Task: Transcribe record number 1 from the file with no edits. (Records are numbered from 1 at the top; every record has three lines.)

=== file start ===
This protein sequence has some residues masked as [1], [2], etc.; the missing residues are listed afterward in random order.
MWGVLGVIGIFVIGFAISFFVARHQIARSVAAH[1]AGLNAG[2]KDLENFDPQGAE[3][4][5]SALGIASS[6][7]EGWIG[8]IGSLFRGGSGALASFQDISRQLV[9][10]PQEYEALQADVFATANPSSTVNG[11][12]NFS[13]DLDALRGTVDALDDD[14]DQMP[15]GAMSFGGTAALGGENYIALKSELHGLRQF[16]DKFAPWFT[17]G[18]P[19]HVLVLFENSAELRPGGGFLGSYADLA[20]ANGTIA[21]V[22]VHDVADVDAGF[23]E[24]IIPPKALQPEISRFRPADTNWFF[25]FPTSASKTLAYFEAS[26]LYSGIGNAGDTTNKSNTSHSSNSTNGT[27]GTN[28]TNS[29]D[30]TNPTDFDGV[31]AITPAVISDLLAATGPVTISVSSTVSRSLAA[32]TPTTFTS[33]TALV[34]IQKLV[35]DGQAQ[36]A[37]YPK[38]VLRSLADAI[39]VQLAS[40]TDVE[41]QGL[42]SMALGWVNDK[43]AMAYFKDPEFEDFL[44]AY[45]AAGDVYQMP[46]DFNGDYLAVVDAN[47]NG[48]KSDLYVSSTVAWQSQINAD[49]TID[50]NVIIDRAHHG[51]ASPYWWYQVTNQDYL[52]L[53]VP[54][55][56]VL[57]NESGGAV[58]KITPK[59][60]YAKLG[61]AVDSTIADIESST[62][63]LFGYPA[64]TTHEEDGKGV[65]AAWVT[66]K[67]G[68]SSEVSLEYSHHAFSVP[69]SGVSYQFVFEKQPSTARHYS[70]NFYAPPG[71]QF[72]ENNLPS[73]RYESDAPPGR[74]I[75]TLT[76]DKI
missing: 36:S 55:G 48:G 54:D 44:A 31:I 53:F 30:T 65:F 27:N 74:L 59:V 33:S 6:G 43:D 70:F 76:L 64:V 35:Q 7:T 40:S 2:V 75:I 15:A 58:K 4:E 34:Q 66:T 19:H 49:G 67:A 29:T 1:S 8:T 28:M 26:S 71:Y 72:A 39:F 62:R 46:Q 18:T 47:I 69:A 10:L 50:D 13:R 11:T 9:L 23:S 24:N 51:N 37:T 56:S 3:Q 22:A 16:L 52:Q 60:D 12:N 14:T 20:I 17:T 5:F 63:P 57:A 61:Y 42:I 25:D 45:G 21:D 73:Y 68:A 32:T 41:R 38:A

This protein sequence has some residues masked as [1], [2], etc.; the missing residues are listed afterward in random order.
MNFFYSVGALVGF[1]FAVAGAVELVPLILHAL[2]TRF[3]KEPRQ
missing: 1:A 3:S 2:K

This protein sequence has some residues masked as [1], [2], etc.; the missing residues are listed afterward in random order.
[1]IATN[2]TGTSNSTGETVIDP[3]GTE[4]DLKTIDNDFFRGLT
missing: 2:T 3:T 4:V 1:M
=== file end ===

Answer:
This protein sequence has some residues masked as [1], [2], etc.; the missing residues are listed afterward in random order.
MWGVLGVIGIFVIGFAISFFVARHQIARSVAAH[1]AGLNAG[2]KDLENFDPQGAE[3][4][5]SALGIASS[6][7]EGWIG[8]IGSLFRGGSGALASFQDISRQLV[9][10]PQEYEALQADVFATANPSSTVNG[11][12]NFS[13]DLDALRGTVDALDDD[14]DQMP[15]GAMSFGGTAALGGENYIALKSELHGLRQF[16]DKFAPWFT[17]G[18]P[19]HVLVLFENSAELRPGGGFLGSYADLA[20]ANGTIA[21]V[22]VHDVADVDAGF[23]E[24]IIPPKALQPEISRFRPADTNWFF[25]FPTSASKTLAYFEAS[26]LYSGIGNAGDTTNKSNTSHSSNSTNGT[27]GTN[28]TNS[29]D[30]TNPTDFDGV[31]AITPAVISDLLAATGPVTISVSSTVSRSLAA[32]TPTTFTS[33]TALV[34]IQKLV[35]DGQAQ[36]A[37]YPK[38]VLRSLADAI[39]VQLAS[40]TDVE[41]QGL[42]SMALGWVNDK[43]AMAYFKDPEFEDFL[44]AY[45]AAGDVYQMP[46]DFNGDYLAVVDAN[47]NG[48]KSDLYVSSTVAWQSQINAD[49]TID[50]NVIIDRAHHG[51]ASPYWWYQVTNQDYL[52]L[53]VP[54][55][56]VL[57]NESGGAV[58]KITPK[59][60]YAKLG[61]AVDSTIADIESST[62][63]LFGYPA[64]TTHEEDGKGV[65]AAWVT[66]K[67]G[68]SSEVSLEYSHHAFSVP[69]SGVSYQFVFEKQPSTARHYS[70]NFYAPPG[71]QF[72]ENNLPS[73]RYESDAPPGR[74]I[75]TLT[76]DKI
missing: 36:S 55:G 48:G 54:D 44:A 31:I 53:F 30:T 65:F 27:N 74:L 59:V 33:S 6:G 43:D 70:F 76:L 64:V 35:Q 7:T 40:S 2:V 75:I 15:A 58:K 4:E 34:Q 66:T 19:H 49:G 67:A 29:T 1:S 8:T 28:M 26:S 71:Y 72:A 39:F 62:R 46:Q 18:T 47:I 69:A 10:L 50:D 13:R 11:T 9:L 23:S 24:N 51:N 37:T 56:S 3:Q 22:A 16:L 52:Q 60:D 12:N 14:T 20:I 17:T 5:F 63:P 57:A 61:Y 42:I 25:D 45:G 21:D 73:Y 68:A 32:T 41:R 38:A